WASHINGTON (CNN) -- The Senate Judiciary Committee voted 17-2 on Wednesday to send the nomination of Attorney General-designate Eric Holder to the full Senate.
Attorney General-designate Eric Holder served as President Clinton's deputy attorney general.
The committee's Democratic members unanimously supported Holder; GOP Sens. John Cornyn of Texas and Tom Coburn of Oklahoma voted no.
Holder's Senate floor vote and swearing in could be completed as soon as Thursday.
The committee's endorsement of Holder was virtually assured Tuesday when the committee's top Republican, Sen. Arlen Specter of Pennsylvania, announced his support of Holder's nomination.
Specter had angered Holder during the committee's confirmation hearing 11 days ago when he questioned Holder's "fitness" for the office.
In particular, the Pennsylvania senator questioned whether Holder would be politically independent from the White House.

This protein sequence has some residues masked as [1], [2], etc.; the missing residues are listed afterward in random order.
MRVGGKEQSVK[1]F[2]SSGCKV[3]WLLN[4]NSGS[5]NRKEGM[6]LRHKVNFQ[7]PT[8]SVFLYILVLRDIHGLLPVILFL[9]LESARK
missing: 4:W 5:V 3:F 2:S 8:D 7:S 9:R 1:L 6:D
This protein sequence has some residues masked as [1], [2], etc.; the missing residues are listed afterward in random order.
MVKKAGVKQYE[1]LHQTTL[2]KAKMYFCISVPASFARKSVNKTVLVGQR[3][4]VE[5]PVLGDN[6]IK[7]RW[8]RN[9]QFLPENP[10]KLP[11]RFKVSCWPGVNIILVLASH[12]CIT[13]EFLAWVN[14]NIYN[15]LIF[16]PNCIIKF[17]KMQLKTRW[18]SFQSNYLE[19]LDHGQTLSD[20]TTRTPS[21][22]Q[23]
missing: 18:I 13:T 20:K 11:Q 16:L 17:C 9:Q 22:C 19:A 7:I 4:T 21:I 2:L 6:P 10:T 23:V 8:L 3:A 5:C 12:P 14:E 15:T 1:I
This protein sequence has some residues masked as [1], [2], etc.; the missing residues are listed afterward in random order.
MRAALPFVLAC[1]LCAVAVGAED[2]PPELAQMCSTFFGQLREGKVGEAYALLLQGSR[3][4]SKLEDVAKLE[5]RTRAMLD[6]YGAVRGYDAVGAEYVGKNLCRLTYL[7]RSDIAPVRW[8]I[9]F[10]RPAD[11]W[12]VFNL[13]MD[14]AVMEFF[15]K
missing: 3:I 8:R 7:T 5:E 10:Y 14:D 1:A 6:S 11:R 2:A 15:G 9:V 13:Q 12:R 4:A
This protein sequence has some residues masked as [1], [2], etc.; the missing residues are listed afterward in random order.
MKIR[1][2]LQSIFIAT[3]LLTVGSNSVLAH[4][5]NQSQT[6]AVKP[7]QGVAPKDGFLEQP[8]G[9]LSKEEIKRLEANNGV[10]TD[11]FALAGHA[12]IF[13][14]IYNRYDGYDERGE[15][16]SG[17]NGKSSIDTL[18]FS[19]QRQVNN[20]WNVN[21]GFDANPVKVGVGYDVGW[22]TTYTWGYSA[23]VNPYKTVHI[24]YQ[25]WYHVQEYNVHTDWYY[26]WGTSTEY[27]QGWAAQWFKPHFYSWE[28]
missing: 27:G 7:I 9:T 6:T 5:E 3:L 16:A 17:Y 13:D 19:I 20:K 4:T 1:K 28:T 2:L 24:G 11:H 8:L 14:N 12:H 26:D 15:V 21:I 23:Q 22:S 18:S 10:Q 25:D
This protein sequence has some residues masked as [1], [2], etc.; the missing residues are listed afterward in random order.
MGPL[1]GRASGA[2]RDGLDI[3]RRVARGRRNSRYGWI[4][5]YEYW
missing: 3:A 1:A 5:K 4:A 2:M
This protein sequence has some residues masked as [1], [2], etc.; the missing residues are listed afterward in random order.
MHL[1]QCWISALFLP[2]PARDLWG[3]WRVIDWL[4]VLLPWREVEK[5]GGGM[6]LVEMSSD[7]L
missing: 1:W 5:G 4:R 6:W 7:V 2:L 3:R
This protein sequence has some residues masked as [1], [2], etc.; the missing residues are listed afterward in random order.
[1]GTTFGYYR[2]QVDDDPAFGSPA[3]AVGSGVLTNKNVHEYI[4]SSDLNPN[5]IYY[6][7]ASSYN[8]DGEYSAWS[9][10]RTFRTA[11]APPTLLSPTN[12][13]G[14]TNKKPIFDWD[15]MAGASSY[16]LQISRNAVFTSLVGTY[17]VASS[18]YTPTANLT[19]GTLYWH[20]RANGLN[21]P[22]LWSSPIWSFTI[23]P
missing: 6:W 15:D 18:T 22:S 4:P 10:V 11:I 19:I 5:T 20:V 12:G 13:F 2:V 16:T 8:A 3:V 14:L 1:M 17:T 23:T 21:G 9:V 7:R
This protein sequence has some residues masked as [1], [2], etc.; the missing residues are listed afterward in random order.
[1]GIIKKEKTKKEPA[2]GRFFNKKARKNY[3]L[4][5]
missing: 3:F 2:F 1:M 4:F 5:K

Specter's remarks stemmed from Holder's refusal as President Clinton's deputy attorney general to seek an independent counsel to probe allegedly questionable fundraising by then-Vice President Al Gore.
A clearly annoyed Holder warned Specter he was "getting close to the line in questioning my integrity."
It was the only heated exchange during a long day of testimony.
Specter, who later met with Holder privately, had also been particularly aggressive in challenging Holder's account of his role in Clinton's pardon of fugitive financier Marc Rich.
Specter raised additional concerns about the possible prosecution of Bush-era officials who were operating under what they presumed to be a lawful order when they engaged in harsh interrogation techniques.
Outgoing Deputy Attorney General Mark Filip is serving as acting attorney general until Holder arrives at the Justice Department.
If confirmed by the full Senate, Holder, 58, will become the nation's first African-American attorney general.